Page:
By Gyles Brandreth
I picked this book up from the library on a whim (despite the truly hideous cover*), without any foreknowledge, figuring I like historical mysteries and I like Oscar Wilde. After starting it, it occurred to me that I’m not entirely sure I like historical novels that fictionalize real-life characters however, and this proved no exception.
Actually, much like with The Hangman’s Daughter, I found it frustrating that I didn’t know the actual historical events better in order to judge what was true to the real-life characters and what the author was inventing for the story.
The basic premise of the story is that Oscar Wilde meets up with Arthur Conan Doyle in order to solve a high-society murder mystery with some assistance from Bram Stoker. It sounds kind of cool, right? Oscar Wilde is a really interesting historical figure, very witty and extensively quoted.
Here’s the thing, though: fictionalizing him by shoehorning his various well-known quotes into fictional conversations comes across as lazy writing and makes his character almost completely insufferable.
Oscar Wilde is the protagonist and central detective of this book, which is the fourth book of an on-going Oscar Wilde historical mysteries series. All the other characters describe him as irresistibly charming, but through the scenes of the book, he comes across as melodramatic, egotistical, and often inconsiderate of those around him.
Honestly, it wouldn’t surprise me if he was all of those things in real life, as well, but I found him almost unbearable in this novel, always spouting off some witticism, regardless of whether it is actually pertinent to the discussion. He seemed to be showing off his cleverness at all times and that gets to be a bore really quickly in real life.
Poor Conan Doyle is described as sort of doddering and hide-bound (apparently Oscar Wilde’s brilliant detection is the inspiration for Sherlock Holmes), and my sympathies were entirely with him throughout the entire book. Toward the middle of the book, when I had to really slog through it (it picked up a bit toward the end when the mystery itself stepped up), Conan Doyle writes to his wife, “And Oscar, I confess, I am beginning to find rather ‘too much.’” Amen, Conan Doyle. Amen.
*Excuse my going off on a graphic-design tangent, but when pulling the image of the cover of this book, I saw the covers of the previous books in the series, and they are just really attractive and create a really nice set that I can’t figure out what happened with the design of this cover. [Ah! With a very little of research (reading the reviews on amazon), I found that this book was previously released under a different title (Oscar Wilde and the Nest of Vipers) and with a cover matching the others. I would say that the new cover design seems like a mistaken attempt to capitalize on the vampire craze right now, but I did pick it up myself, didn’t I?]
I also have some issues with fictionalizing historical characters, because then I’m never sure what is real and what is made up. Give me historical accuracy or straight up fiction, but don’t mix the two.
Among other things, by inserting fictional information, the author then denies some of the historical information, such as the fact that Conan-Doyle based Sherlock Holmes on Dr. Joseph Bell, one of his teachers at university.
It’s odd that I don’t have the same problem with RPF (real person fiction) which is fanfiction stories around (almost entirely current) celebrities. It’s probably because I just don’t care as much about modern celebrities as I do about historical ones, plus they’re already having to deal with tabloids so it’s not making the situation any worse than it already is.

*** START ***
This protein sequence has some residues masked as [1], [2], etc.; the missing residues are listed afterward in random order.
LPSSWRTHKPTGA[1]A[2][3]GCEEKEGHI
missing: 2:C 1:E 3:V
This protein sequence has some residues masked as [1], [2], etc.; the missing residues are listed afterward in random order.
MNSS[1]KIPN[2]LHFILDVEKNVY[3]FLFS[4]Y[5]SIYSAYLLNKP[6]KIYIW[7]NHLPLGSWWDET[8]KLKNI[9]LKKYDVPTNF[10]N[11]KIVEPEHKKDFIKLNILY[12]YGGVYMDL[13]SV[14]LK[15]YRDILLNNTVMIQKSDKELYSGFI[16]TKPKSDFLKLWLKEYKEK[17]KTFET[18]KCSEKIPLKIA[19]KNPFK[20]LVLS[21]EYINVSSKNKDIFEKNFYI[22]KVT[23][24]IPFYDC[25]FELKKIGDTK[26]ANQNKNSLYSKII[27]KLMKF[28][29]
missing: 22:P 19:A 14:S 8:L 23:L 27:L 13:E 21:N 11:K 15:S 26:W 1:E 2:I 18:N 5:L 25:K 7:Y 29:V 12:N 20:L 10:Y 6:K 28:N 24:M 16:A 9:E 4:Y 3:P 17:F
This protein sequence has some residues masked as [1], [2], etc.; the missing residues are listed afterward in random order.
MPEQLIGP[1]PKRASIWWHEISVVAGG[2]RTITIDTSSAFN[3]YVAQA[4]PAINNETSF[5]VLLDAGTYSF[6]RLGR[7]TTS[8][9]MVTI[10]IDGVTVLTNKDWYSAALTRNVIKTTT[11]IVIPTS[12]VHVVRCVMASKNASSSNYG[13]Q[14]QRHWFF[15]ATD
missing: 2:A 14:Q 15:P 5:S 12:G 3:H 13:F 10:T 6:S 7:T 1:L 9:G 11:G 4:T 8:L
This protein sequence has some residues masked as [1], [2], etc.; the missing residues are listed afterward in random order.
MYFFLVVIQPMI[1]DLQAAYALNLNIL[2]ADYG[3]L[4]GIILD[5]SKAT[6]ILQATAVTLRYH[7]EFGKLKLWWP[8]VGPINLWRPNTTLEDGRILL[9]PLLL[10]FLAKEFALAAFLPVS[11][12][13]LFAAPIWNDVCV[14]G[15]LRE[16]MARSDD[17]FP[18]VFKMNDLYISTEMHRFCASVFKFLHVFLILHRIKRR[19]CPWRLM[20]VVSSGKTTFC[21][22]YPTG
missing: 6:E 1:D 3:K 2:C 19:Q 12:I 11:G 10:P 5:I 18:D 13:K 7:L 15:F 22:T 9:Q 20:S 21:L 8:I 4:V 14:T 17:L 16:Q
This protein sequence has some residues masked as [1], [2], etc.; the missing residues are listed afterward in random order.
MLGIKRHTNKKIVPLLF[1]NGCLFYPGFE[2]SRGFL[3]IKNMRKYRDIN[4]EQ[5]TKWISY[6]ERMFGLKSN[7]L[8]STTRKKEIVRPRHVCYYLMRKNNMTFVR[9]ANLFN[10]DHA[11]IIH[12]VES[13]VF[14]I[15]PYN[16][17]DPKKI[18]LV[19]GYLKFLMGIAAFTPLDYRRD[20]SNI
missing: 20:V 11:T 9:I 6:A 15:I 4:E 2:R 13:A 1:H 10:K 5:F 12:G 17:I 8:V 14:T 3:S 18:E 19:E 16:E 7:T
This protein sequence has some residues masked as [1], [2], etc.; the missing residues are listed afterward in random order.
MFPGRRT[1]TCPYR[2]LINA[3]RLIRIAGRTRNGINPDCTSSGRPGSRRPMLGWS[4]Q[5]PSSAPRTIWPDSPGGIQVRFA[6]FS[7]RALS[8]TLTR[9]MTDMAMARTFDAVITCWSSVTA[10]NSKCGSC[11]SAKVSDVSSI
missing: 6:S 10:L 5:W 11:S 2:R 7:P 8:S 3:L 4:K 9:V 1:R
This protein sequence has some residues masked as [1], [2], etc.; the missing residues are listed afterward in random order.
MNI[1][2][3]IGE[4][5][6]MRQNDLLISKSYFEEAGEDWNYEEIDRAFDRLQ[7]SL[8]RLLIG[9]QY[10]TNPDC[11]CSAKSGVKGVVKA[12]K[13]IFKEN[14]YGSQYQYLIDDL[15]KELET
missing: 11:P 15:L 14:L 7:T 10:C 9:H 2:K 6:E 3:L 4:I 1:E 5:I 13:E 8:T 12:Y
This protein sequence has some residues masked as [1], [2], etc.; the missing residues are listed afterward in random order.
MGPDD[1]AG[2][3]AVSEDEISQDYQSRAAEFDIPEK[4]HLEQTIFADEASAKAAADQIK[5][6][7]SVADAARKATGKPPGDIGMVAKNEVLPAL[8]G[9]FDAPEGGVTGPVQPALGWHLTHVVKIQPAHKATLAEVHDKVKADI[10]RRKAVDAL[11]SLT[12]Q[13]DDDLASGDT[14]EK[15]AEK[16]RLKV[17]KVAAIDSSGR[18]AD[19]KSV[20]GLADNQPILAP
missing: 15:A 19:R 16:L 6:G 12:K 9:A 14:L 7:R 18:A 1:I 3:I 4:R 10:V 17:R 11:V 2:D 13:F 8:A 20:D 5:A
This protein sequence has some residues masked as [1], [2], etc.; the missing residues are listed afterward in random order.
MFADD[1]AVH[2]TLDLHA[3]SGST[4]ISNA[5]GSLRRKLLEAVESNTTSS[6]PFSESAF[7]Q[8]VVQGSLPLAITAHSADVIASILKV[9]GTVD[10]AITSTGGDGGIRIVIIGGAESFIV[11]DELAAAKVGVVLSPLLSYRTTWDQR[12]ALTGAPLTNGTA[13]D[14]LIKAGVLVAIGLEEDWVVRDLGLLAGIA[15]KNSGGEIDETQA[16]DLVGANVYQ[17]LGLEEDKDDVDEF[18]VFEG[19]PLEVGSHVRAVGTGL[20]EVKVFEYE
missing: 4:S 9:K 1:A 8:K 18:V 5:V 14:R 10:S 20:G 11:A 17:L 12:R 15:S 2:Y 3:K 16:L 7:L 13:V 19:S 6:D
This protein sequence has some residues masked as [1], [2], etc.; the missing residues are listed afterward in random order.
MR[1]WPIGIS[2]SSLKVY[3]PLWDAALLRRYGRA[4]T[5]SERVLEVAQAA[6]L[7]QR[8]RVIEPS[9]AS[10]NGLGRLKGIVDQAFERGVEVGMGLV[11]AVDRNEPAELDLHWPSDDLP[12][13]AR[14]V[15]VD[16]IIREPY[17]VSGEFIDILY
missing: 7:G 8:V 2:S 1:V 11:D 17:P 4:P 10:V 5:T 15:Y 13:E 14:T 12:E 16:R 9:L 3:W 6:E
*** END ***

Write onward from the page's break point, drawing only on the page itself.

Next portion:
I think I agree with you on the fictionalizing historical characters; the fine line seems to be that I do enjoy historical fiction, just not with real-life historical characters. I’ll need to try to remember that for the future.
I also get kind of embittered when these stories take away one historical figure’s achievements in order to augment another’s. Like, it wasn’t enough that Oscar Wilde is a brilliant poet, storyteller and satirist, now he also is a Holmes-level detective. And no credit for Conan Doyle, who in this book just sort of trailed after Wilde, copying his observations instead of actually plotting his own ingenious stories. (I did not know that he based Holmes on one of his teachers; THAT sounds like an interesting story.)
Interesting! I didn’t know that this series existed. Thanks!
^ Check out this blog, you guys; I haven’t had a chance to really delve in, but I browsed the most recent entries, and it’s really funny!
Wow, those original covers are SO much better.
But the issue of the ugly cover aside, I think I might not read this because I love Oscar Wilde and I don’t want to read anything that turns me against him. He’s definitely charming in my head and I’m not sure I want to mess with that.
Your being on Conan Doyle’s side reminds me of how I recently went to see the latest Twilight movie (which is terrible) and realized about halfway through that I am now officially neither Team Jacob or Team Edward–I am Team Bella’s Dad. He is the only one in that whole mess who seems to have any sense or any sense of humor.
It was weird reading the book because I found the character of Oscar Wilde so unbearable, but at the same time the other characters kept reiterating how charming and charismatic he is, so I was already caught in between two different perspectives. I’ve got to believe that he actually must have been somewhere in the middle. At the very least, he seems to have been too smart to constantly be repeating his own aphorisms over and over again. Basically, reading the book made me dislike the book’s Oscar Wilde, not Oscar Wilde himself.
And, yeah, that’s how I felt when I read Twilight. The only character I had any empathy for was the poor dad, which made me think I wasn’t the correct audience for that series.